Outside, her work is everywhere. The meadow had a pile of rocks in it, which Mel has now dismantled and replaced in the walls of the fire pit. All the dooryard grass is neatly trimmed. She has rescued our one peach tree and you can see the new growth. She has built an outhouse – the volunteers tore down the old one – which works beautifully, and she used good poplar from the ruins of another house which is on our property, so it looks rustic and folksy as well as functional; altogether charming.

And she has re-created her old nature trails. She had made two: a ninety-minute trail and a twenty-minute trail. I have not looked closely at the map she gave us yet, but I believe she has added more trails now. All the trails are trimmed and covered with home-made mulch which she chipped and shredded using the balky machine which she has available there.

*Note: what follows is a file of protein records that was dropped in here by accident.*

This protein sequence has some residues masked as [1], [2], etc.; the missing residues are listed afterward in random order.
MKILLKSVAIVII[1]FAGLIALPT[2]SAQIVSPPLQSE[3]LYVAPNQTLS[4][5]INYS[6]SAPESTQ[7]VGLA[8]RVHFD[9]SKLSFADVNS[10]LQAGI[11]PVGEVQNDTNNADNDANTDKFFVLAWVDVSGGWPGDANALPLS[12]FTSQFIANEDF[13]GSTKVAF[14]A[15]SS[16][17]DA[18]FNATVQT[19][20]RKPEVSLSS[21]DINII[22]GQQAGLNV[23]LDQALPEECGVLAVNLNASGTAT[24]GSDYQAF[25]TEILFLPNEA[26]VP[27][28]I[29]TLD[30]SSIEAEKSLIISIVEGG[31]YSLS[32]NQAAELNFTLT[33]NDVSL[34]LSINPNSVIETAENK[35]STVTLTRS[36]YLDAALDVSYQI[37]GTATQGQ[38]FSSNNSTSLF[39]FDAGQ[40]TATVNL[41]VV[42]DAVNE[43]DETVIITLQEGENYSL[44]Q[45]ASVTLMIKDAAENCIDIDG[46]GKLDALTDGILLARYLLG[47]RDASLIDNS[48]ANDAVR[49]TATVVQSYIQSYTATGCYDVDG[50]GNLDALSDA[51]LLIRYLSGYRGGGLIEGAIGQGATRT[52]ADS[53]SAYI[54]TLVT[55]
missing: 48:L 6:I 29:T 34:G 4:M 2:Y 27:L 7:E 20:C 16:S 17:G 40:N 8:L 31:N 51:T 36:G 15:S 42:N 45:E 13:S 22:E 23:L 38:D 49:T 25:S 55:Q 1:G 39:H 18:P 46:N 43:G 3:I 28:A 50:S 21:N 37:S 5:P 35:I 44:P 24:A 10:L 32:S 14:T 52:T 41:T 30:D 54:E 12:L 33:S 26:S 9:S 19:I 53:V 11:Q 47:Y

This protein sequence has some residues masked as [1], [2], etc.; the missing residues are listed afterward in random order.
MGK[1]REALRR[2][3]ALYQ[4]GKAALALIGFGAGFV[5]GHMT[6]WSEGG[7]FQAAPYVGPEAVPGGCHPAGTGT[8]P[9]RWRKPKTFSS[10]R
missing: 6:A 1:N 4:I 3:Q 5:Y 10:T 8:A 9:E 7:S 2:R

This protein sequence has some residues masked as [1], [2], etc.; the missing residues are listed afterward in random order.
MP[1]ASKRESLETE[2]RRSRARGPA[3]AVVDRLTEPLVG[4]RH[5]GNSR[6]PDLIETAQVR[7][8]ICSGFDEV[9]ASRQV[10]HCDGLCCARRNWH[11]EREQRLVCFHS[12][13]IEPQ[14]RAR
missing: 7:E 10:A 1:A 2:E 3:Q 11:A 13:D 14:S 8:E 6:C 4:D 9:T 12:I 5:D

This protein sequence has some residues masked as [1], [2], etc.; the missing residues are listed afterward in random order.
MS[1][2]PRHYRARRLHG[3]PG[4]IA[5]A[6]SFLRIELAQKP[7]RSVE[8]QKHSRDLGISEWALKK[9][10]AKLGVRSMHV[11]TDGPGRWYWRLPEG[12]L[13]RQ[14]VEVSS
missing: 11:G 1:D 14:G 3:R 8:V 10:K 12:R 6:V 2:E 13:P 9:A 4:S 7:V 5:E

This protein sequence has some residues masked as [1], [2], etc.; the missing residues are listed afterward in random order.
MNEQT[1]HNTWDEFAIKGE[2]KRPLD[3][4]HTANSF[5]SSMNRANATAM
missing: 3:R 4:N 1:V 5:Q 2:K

And now she’s talking chickens! And the possibility of growing ginseng!

The situation with power availability is clearing. We cannot get water at Avalon at all. That’s a no-go. We shall either dig a well or buy a big cistern. I suggested that we place rain barrels around where they would collect water from the Sugar Shack and the Ute's roofs. We may do that soon.

And we cannot get electricity until we have a building permit. Since we will not have one of those until an unknown period of time passes, where we are able to save enough to afford to build the passive solar house whose plans we now possess, that means that we continue with the solar power we do have.